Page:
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Rwanda names to 24 baby gorillas to promote conservation, draw tourists

Rwanda names to 24 baby gorillas to promote conservation, draw tourists

A baby mountain gorilla is held by its mother, on Mount Bisoke volcano in Volcanoes National Park, northern Rwanda on Friday, Sept. 4, 2015. AP Photo/Ben Curtis

AP Photo/Ben Curtis

KINIGI, Rwanda – Rwanda named two-dozen baby mountain gorillas in an annual ceremony Saturday that highlights the African country’s efforts to protect the endangered animals, which attract large numbers of foreign tourists to the volcano-studded forests where they live.

The young gorillas, identified by trackers and researchers, were in their wild habitat nearby and not at the naming event Saturday in Kinigi, near the entrance to Volcanoes National Park in Rwanda. But Rwandan President Paul Kagame was among thousands of people who gathered there to celebrate the threatened population of mountain gorillas, whose image adorns numerous sculptures in Rwanda as well as a national currency banknote.

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The Rwandan government hopes the naming ceremony, which began in 2005 and is based on a similar tradition among Rwandans, will highlight the importance of protecting mountain gorillas as well as promote the tourism industry, the country’s top foreign currency earner. Researchers also refer to the names to identify gorillas and their families while conducting studies in the wild.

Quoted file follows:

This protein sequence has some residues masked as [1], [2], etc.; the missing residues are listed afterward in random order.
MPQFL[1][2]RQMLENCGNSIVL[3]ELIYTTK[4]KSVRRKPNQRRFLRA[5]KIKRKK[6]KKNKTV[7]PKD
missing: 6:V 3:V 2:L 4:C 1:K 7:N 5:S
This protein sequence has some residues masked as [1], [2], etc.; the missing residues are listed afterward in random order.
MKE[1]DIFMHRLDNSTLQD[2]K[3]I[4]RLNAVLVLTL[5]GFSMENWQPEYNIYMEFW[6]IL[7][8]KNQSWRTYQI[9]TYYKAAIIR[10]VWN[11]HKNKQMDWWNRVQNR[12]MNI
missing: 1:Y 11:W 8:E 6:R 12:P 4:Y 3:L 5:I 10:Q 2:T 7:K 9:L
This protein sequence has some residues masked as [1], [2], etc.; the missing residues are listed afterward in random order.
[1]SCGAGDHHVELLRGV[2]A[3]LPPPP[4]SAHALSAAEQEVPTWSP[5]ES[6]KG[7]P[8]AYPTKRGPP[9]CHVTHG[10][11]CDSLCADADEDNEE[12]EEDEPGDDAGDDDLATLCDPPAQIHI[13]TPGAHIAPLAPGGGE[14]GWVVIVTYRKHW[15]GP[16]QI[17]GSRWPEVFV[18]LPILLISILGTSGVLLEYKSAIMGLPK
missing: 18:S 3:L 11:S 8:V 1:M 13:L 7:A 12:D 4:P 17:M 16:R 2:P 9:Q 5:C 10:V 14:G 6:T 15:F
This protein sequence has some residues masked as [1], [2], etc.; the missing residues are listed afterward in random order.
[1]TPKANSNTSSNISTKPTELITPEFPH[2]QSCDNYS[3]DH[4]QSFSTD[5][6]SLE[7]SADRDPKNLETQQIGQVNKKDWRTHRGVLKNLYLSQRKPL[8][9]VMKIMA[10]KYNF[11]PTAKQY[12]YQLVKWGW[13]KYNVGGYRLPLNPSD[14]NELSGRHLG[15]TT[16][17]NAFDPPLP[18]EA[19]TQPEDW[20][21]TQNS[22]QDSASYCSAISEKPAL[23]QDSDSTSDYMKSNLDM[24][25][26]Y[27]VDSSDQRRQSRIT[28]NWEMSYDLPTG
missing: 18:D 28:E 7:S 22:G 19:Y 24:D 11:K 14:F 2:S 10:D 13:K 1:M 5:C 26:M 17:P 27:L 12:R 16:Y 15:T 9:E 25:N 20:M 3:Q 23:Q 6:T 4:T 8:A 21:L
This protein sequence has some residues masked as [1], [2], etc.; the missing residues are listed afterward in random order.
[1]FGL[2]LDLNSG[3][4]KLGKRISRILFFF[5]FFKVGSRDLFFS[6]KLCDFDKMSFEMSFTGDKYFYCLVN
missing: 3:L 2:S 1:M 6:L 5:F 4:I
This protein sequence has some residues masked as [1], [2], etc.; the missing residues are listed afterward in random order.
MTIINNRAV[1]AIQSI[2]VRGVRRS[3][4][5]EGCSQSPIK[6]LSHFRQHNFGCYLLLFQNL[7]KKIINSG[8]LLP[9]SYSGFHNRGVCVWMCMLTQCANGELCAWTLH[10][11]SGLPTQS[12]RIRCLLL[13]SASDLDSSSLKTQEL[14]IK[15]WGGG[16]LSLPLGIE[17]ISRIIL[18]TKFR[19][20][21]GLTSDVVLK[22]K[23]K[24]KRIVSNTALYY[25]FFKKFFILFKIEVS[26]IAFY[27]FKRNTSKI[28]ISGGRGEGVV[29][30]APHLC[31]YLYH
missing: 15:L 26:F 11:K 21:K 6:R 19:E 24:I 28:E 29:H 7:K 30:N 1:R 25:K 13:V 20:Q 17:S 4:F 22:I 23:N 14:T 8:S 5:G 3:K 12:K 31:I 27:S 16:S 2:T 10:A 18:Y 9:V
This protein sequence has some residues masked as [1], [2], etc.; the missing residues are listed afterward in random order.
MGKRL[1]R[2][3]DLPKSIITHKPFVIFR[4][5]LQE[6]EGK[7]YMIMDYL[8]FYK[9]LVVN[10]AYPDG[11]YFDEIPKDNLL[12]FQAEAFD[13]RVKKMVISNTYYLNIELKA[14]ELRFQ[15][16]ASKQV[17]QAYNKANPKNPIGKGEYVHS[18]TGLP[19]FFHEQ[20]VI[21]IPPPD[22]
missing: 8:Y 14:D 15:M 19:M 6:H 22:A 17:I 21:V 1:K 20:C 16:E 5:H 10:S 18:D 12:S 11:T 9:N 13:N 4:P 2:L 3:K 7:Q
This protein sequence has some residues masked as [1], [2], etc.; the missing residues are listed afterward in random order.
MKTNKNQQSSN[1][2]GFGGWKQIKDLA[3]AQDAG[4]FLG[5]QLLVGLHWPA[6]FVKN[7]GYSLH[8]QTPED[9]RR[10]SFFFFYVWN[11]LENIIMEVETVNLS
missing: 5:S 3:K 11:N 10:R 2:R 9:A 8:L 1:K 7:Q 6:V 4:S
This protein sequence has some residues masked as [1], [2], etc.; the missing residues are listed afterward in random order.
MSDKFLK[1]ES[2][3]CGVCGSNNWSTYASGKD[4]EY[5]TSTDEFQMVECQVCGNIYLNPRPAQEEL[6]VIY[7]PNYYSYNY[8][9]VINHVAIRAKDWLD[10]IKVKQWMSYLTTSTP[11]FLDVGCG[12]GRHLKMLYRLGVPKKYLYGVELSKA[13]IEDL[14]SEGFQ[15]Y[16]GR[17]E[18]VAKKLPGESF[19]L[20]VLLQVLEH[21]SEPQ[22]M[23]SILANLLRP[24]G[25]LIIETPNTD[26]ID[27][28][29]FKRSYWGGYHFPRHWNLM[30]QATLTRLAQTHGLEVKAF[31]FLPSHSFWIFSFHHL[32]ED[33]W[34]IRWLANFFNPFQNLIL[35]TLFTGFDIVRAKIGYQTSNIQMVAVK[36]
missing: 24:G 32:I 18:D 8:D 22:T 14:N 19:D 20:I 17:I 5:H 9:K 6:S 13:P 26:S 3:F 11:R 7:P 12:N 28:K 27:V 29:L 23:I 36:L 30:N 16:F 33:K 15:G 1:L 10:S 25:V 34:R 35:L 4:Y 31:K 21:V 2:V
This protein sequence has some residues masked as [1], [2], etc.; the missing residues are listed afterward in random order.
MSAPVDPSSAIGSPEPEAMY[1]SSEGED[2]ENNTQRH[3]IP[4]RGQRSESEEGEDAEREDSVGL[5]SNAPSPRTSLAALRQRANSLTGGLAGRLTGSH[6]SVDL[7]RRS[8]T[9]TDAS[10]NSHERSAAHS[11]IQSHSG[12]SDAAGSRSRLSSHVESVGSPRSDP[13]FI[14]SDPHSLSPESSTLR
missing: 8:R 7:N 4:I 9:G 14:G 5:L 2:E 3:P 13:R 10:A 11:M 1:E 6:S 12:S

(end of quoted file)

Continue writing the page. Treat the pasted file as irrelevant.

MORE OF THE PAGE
The names bestowed on the gorillas on Saturday included the words for “Power,” “Courage” and Conviviality” in the Rwandan language.

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Rwanda’s mountain gorillas live in the Virunga Massif, which spans Volcanoes National Park as well as parks in neighbouring Uganda and the Democratic Republic of Congo. Another population of mountain gorillas lives in a separate area of Uganda.

The numbers of mountain gorillas dropped dramatically in the last century because of poaching, disease and human encroachment on their habitats. The total population of mountain gorillas is currently an estimated 900; conservationists say the population has been increasing in recent years.

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